At the sign of the Barking lion...

Oulton Workhouse chapel, Lowestoft

At the sign of the Barking lion...

 

www.suffolkchurches.co.uk - a journey through the churches of Suffolk

 





Hover to read captions, click to see enlarged images:



The east end - blind windows suggest niches.

The entrance.

 

  Once a chapel of sorrow, now a house of mercy.

If ever you want to make yourself feel better about your own lot in this cruel world, take time to read about those who experienced workhouse life in the late 18th and 19th centuries. Dickens Oliver Twist is not read as often as it might be nowadays, probably because of what is seen as its anti-semitism, but the opening chapters are as claustrophobic and disturbing as anything he ever wrote. And in 1832, we find a Reverend Millman writing to the reformer Ernest Chadwick: the Workhouse should be a place of hardship, of coarse fare, of degradation and humility; it should be administered with strictness, with severity; it should be as repulsive as is consistent with humanity.

These days, it is fashionable to talk about urban and rural deprivation in the 19th century as 'the Long Victorian Night'. While the Victorians are not to be blamed for nothing, it should be noted that both the setting of Dickens' novel, and Millman's sadistic evaluation, predate the Victorian era. The influence of the reformers would eventually fall upon the houses of industry, and the lack of charity shown by the reverend gentleman would gradually come to seem misplaced, which must still give him pause for thought as he negotiates the fires of hell, I suppose.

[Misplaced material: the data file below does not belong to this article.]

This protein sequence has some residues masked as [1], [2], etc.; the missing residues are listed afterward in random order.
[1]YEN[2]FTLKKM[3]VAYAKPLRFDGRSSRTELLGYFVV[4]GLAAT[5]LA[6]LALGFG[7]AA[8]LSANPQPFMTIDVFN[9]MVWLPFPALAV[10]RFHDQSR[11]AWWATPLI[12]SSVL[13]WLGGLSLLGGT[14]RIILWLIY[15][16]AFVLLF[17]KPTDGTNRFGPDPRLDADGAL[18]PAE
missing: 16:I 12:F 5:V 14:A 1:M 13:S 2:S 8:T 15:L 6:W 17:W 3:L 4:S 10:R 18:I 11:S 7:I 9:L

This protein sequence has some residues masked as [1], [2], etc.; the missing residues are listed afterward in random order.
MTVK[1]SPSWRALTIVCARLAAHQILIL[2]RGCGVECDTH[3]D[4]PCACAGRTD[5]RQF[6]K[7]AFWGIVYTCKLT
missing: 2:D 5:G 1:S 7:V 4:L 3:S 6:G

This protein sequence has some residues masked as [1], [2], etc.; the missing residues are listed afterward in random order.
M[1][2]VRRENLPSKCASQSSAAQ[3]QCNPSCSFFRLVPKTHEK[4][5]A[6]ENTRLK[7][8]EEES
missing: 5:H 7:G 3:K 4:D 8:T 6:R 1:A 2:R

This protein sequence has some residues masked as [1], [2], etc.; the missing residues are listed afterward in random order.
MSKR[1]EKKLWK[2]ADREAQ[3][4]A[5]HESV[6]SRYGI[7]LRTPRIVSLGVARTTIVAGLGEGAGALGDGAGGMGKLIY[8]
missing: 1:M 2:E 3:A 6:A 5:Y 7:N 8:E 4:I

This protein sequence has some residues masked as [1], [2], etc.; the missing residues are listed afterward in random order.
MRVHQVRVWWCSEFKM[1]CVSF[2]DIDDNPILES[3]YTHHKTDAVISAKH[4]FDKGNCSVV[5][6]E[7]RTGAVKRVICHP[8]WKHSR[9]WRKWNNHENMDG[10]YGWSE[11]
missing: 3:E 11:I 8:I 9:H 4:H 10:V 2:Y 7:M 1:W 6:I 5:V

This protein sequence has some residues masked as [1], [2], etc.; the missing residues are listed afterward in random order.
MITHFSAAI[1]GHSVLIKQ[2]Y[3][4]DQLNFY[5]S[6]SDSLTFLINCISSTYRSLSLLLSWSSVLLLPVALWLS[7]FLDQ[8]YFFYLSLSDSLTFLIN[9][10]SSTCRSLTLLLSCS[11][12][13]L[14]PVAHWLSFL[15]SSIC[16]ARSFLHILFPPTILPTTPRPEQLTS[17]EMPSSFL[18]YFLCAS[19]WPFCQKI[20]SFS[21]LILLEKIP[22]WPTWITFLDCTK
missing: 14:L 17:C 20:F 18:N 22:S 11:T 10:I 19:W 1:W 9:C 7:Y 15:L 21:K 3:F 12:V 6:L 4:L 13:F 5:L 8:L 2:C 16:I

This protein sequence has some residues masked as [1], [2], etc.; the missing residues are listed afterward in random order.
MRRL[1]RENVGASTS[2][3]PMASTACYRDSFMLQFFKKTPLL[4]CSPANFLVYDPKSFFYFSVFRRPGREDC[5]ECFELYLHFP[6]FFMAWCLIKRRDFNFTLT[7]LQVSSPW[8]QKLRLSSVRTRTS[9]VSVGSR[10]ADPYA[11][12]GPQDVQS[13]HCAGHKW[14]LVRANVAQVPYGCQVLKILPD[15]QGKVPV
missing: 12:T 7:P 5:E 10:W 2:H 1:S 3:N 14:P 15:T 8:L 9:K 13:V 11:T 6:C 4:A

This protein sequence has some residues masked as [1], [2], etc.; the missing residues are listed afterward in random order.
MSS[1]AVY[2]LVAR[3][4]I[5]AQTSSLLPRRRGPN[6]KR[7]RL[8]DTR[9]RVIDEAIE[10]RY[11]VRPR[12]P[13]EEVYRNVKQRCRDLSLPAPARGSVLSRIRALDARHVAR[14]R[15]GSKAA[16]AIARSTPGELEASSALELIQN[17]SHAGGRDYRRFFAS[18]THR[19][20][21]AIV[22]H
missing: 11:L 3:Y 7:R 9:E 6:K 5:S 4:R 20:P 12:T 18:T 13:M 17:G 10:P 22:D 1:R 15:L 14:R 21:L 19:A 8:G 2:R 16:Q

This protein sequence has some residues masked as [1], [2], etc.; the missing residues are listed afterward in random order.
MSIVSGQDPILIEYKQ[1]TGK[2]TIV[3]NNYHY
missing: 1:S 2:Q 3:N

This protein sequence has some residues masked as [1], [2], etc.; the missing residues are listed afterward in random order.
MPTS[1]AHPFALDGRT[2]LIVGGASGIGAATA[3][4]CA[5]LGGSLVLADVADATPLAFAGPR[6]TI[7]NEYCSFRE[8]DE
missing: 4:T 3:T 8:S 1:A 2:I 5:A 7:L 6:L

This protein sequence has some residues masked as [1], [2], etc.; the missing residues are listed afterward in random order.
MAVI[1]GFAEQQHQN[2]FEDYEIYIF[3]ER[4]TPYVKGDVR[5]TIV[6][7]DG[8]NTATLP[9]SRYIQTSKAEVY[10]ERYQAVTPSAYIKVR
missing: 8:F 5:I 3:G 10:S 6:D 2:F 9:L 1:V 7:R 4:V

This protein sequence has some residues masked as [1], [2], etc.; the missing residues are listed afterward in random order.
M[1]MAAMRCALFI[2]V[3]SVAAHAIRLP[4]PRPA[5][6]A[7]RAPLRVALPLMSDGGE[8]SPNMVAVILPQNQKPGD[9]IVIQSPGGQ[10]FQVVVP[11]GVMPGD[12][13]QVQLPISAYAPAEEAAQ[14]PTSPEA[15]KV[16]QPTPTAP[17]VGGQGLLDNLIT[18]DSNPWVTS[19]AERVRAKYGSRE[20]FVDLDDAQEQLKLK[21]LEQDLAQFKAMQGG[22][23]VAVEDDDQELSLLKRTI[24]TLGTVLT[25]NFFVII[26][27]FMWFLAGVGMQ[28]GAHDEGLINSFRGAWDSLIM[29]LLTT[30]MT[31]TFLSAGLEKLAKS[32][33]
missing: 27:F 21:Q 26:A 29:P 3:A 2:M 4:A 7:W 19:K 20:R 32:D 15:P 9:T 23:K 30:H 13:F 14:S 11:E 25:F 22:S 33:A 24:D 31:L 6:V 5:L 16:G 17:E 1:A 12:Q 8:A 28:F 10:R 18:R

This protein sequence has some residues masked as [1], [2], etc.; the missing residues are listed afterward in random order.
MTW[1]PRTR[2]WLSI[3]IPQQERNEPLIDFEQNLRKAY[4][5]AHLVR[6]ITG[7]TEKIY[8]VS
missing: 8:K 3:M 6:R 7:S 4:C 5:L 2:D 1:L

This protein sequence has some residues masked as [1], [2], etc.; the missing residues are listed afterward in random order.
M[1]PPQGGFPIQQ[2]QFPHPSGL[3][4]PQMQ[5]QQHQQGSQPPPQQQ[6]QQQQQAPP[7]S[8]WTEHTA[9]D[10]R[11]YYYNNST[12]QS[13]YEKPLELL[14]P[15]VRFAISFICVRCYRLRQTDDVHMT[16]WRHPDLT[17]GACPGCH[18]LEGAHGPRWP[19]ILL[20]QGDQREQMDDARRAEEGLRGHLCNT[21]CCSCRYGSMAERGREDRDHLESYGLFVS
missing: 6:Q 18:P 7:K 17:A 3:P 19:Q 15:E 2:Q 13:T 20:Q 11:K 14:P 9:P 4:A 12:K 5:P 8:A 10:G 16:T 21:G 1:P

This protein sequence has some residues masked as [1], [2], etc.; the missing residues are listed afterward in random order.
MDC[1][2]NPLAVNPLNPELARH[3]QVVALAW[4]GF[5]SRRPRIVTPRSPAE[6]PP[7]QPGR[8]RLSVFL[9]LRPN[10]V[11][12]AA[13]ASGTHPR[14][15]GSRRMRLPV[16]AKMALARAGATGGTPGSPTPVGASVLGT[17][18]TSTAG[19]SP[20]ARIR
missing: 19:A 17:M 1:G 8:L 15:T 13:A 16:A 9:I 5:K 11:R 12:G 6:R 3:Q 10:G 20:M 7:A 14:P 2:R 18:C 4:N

The workhouses grew out of the pressing need for parishes to provide some sort of welfare sytem. Increasingly, this provision was made on a hundred-wide basis rather than by individual parishes. In the 1760s, an act of parliament provided for the setting up of Houses of Industry, and the United Hundred of Mutford and Lothingland built one of theirs here, on the outskirts of Lowestoft. In 1835, it fell under the management of the new Poor Law Union, and was one of their two workhouses, this one serving the east of the Union; the other was at Shipmeadow, between Beccles and Bungay to the west.

The Lothingland workhouse was considerably enlarged in 1836, and that is probably when this chapel was built. Until then, spiritual care of the workhouses fell naturally under the care of the local Parish minister; we must remember that the Church of England was essentially an arm of the State, a situation that, to an extent, persists to this very day. In the case of this workhouse, it was the Rector of St Michael, Oulton. Many of the workhouses appointed chaplains of their own during the 19th century, and the dining rooms took on a dual role, being used for a Sunday service. In addition, inmates might attend the parish church itself.